Deripaska’s Pain Shows Trump Is Tough on Putin, Treasury Says

(Bloomberg) -- The U.S. has rendered Russian billionaire Oleg Deripaska’s businesses “radioactive,” the Treasury Department’s top sanctions official said Tuesday, rebutting criticism that the Trump administration hasn’t done enough to rein in Vladimir Putin’s Russia.

“Targeting these Russian individuals and entities have made them radioactive, as we have made clear to the world that those who choose to continue to do business with them do so at their own peril,” Treasury’s Sigal Mandelker told senators at a hearing.

Tensions with Russia remain high as the federal investigation continues into interference in the 2016 U.S. presidential election and whether the Kremlin colluded with President Donald Trump or members of his campaign. Lawmakers from both parties on Tuesday called on Treasury to turn up the pressure on Putin amid fresh allegations from Microsoft Corp. that hackers linked to the Russian military may be trying to meddle in the upcoming U.S. midterm elections.

The Trump administration has targeted a “who’s who” of Russia’s most prominent companies, including its largest aluminum producer, United Co. Rusal, and En+ Group Plc. The U.S. sanctioned Deripaska, along with dozens of Russian tycoons, companies and key allies of Putin in April in the administration’s most significant action to date.

Earlier this month, Deripaska agreed to cut his share in En+ to 48 percent, from 70 percent, and give a majority of the board seats to independent directors, but Treasury rejected the proposal, according to a person familiar with the matter. Deripaska’s net worth has dropped 64 percent this year, according to data compiled by Bloomberg.

Deripaska has since told Treasury that he is willing to cut his share to just below 45 percent but no further, the person said. Deripaska is concerned that going lower than that could open up the company to a hostile takeover, according to the person. Treasury has signaled to Deripaska that a decision is expected within weeks, the person said.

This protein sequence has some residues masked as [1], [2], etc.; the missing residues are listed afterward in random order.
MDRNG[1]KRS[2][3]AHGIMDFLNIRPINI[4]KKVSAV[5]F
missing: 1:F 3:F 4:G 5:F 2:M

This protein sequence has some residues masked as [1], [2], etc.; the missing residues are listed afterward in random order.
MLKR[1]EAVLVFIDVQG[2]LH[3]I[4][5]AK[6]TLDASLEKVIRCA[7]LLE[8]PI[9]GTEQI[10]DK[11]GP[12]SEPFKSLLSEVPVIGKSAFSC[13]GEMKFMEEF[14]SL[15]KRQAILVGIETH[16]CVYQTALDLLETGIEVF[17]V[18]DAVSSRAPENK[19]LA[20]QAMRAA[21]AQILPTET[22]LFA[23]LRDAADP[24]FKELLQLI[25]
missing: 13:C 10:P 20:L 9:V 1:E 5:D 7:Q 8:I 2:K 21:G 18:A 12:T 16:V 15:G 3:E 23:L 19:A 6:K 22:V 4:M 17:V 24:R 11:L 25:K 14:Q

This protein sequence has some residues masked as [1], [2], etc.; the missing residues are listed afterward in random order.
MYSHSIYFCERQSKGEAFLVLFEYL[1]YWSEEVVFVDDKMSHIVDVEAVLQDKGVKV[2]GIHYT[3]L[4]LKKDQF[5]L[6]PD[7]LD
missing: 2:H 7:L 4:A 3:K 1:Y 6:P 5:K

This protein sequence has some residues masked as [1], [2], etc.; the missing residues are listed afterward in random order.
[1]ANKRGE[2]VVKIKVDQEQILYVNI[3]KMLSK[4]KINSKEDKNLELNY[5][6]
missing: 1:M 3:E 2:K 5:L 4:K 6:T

Deripaska would sell his shares after EN+’s stock has more than halved under pressure from U.S. sanctions. The loss for the Russian tycoon would amount to billions of dollars, the person said.

In the Senate hearing Tuesday, Republican Senator John Kennedy of Louisiana asked how Russia’s economy could be “brought to its knees,” while Sen. Tim Scott said “our efforts have just not been effective enough.” Senator Bob Menendez, a New Jersey Democrat, told Mandelker: “Congress is going to act.”

Earlier Tuesday, Treasury announced sanctions against the owners of six Russian ships over claims they helped transfer refined petroleum products to North Korea. In a separate announcement, Treasury also levied sanctions against Russian individuals and entities under anti-hacking authorities.

In a separate hearing on Tuesday, Marshall Billingslea, Treasury assistant secretary for terrorist financing, told Menendez he’s “unaware of any intention to delist Rusal" from sanctions, adding that “far from easing up, we continue to accelerate” penalties on Russia.

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